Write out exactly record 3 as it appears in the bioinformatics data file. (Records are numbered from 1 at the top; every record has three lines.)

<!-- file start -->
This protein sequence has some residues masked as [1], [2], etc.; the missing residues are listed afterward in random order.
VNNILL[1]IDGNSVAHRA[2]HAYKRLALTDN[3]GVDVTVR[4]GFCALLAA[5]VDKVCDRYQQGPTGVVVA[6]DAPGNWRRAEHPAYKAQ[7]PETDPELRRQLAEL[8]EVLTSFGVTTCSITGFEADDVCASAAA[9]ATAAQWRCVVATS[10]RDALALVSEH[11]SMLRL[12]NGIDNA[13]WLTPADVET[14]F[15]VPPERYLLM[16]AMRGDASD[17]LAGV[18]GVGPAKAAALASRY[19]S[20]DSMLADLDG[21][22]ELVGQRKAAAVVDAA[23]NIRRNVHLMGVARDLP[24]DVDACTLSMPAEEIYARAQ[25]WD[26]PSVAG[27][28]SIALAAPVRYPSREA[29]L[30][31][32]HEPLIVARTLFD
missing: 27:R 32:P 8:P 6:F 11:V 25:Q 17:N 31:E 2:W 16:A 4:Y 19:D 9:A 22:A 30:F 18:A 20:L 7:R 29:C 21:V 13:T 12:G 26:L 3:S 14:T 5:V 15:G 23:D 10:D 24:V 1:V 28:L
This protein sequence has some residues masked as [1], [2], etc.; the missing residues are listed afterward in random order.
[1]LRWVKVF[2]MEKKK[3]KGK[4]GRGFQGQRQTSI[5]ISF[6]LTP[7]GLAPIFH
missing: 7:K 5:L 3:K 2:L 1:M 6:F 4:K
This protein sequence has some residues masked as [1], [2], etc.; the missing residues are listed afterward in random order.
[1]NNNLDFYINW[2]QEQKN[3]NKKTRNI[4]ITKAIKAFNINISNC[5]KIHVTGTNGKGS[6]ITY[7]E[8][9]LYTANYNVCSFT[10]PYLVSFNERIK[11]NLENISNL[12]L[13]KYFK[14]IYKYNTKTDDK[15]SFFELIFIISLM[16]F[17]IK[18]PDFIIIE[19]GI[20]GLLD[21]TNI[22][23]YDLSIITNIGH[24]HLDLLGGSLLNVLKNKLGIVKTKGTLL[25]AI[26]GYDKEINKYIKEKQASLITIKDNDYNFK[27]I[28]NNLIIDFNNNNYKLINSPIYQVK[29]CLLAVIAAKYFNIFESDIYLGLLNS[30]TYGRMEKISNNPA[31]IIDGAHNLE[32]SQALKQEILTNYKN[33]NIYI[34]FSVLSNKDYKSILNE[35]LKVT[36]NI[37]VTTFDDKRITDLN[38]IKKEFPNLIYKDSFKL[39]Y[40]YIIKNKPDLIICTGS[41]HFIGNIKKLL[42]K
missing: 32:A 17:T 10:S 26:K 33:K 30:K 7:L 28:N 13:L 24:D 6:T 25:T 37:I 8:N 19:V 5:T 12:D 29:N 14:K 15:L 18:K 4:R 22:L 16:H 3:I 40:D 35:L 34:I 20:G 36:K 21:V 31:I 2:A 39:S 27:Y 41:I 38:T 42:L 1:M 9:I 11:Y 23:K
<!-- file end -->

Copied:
This protein sequence has some residues masked as [1], [2], etc.; the missing residues are listed afterward in random order.
[1]NNNLDFYINW[2]QEQKN[3]NKKTRNI[4]ITKAIKAFNINISNC[5]KIHVTGTNGKGS[6]ITY[7]E[8][9]LYTANYNVCSFT[10]PYLVSFNERIK[11]NLENISNL[12]L[13]KYFK[14]IYKYNTKTDDK[15]SFFELIFIISLM[16]F[17]IK[18]PDFIIIE[19]GI[20]GLLD[21]TNI[22][23]YDLSIITNIGH[24]HLDLLGGSLLNVLKNKLGIVKTKGTLL[25]AI[26]GYDKEINKYIKEKQASLITIKDNDYNFK[27]I[28]NNLIIDFNNNNYKLINSPIYQVK[29]CLLAVIAAKYFNIFESDIYLGLLNS[30]TYGRMEKISNNPA[31]IIDGAHNLE[32]SQALKQEILTNYKN[33]NIYI[34]FSVLSNKDYKSILNE[35]LKVT[36]NI[37]VTTFDDKRITDLN[38]IKKEFPNLIYKDSFKL[39]Y[40]YIIKNKPDLIICTGS[41]HFIGNIKKLL[42]K
missing: 32:A 17:T 10:S 26:K 33:K 30:K 7:L 28:N 13:L 24:D 6:T 25:T 37:I 8:N 19:V 5:T 12:D 29:N 14:K 15:L 18:K 4:R 22:L 16:H 3:I 40:D 35:L 34:I 20:G 36:K 21:V 31:I 2:A 39:S 27:Y 41:I 38:T 42:L 1:M 9:I 11:Y 23:K